DeFi decentralized autonomous organizations (DAOs) are popular as a means of transferring cryptocurrencies across different blockchains. This supports crypto lending and yield farming. DAOs, by conservative estimates, oversee more than $543 million. In a DAO, information technology governance and corporate governance are one and the same. The organization is governed and operated by smart contracts, which are monitored and enforced by algorithms. The code both governs and executes. Should the algorithms fail, who then is responsible?

In a joint article, dubbed “Regulating Blockchain, DLT and Smart Contracts: a technology regulator’s perspective,” a group of researchers outline some key points to consider: (1) the importance of identifying central points which can be used to apply regulation to, such as miners, core software developers, end users. They even raise the potential for governmental or regulatory players to be potential participants; (2) issues of identifying liability — could core software developers be held to account?; (3) the challenges with the immutability and lack of update-ability of smart contracts; and (4) the need for quality assurance and technology audit processes.

It is expected that exchanges and wallet providers will be a focus for regulators. Decentralized exchanges allow users to trade directly from their wallets in a P2P manner without intermediaries. Global money-laundering watchdog the Financial Action Task Force (FATF) has exchanges in their sights. Christopher Harding, the chief compliance officer of Civic, noted that the FATF proposed guidelines which suggest that DApps will need to comply with country-specific laws enforcing FATF, AML, and Counter-Terrorism Financing requirements.

Related: FATF draft guidance targets DeFi with compliance

A recent review of 16 leading exchange platforms by the London School of Economics and Political Science found that just four were subject to a significant level of regulation related to trading, so there is a clear gap. Getting listed on any major exchange now requires a project to have passed auditing, but meaningful security doesn’t end there. Toby Lewis, CEO of Novum Insights, made the point:

“Also, remember that smart contracts can be attacked. Even if they are audited, it does not give you a guarantee that it will be exploit-free. Do your own research before you start.”

In an open-source environment where projects are developing at an average compound growth rate of 20% per year, finding just the right moment to regulate, wherein people are protected from risk but innovation is not constrained, is a classic problem to solve. Some governments have addressed achieving this balance by using regulatory sandboxes (U.K., Bermuda, India, South Korea, Mauritius, Australia, Papua New Guinea and Singapore), while some have gone straight to legislating (San Marino, Bermuda, Malta, Liechtenstein).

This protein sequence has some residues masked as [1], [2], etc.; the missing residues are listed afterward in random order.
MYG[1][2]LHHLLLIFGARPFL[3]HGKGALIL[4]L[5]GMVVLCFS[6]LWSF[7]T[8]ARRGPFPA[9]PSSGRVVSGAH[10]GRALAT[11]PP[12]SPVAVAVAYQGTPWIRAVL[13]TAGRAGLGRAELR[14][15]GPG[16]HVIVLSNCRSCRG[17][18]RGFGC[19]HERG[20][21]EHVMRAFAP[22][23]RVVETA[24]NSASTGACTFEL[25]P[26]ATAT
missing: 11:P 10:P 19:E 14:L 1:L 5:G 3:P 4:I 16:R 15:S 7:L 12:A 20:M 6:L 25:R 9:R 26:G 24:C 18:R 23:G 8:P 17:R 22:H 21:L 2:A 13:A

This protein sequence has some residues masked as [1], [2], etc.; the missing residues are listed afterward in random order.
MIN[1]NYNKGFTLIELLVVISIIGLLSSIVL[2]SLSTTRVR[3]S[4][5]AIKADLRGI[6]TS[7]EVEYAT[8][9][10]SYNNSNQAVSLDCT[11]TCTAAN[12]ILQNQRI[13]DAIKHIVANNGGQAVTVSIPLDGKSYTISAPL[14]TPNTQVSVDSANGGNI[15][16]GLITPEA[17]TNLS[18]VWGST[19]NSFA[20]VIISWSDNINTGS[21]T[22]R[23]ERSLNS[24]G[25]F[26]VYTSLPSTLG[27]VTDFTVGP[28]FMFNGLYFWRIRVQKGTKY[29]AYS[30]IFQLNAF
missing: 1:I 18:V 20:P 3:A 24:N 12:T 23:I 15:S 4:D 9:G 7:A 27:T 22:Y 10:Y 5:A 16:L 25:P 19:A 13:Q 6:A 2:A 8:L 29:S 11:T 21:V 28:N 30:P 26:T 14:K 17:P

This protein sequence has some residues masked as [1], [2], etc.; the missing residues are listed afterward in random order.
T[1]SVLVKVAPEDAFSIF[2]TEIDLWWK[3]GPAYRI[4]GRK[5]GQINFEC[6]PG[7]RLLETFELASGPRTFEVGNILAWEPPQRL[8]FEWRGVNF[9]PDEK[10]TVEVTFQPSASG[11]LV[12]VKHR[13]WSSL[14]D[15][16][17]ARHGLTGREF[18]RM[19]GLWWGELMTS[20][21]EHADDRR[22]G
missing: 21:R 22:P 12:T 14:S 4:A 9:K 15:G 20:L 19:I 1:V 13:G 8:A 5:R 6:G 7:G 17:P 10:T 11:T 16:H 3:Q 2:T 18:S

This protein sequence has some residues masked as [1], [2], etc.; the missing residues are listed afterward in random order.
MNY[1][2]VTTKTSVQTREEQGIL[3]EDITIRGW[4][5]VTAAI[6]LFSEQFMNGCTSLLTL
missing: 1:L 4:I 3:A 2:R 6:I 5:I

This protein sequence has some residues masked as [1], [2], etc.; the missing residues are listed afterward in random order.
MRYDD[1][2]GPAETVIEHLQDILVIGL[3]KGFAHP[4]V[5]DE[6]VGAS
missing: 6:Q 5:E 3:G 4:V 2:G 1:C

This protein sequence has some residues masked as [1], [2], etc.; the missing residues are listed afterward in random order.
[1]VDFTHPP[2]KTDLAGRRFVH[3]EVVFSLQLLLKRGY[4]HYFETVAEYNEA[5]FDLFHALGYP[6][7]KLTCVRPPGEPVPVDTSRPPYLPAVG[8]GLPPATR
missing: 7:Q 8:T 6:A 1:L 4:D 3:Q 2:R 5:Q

Far from resisting regulation, leading DeFi figures embrace it as part of the maturing of the industry. In an interview with Cointelegraph, Stani Kulechov, the founder of DeFi lending platform Aave, suggests that peer review will be the future: “Auditors are not here to guarantee the security of a protocol, merely they help to spot something that the team itself wasn’t aware of. Eventually it’s about peer review and we need to find as a community incentives to empower more security experts into the space.” In the same article, Emeliano Bonassi spoke about ReviewsDAO, a peer review forum for connecting security experts with projects looking for reviews. Bonassi sees potential for this to become a learning opportunity where people with specialized knowledge can contribute to improving the security of the ecosystem.

Tan Tran, CEO of Vemanti Group, suggested: “Going forward, I do see accelerated adoption of platforms with permissionless financial products and services that can be used by anyone anywhere, but each will be governed by a regulated-party with centralized control to ensure accountability and compliance. This is not about stopping innovation. It’s more about deterring bad actors from exploiting unsophisticated consumers.” Giving an expert opinion on DeFi to Cointelegraph, Brendan Blumer, CEO of Block.one, concluded: “The real winners in the digital economy will be those that think long-term and take the time to ensure their products meet jurisdictional and professional service requirements.”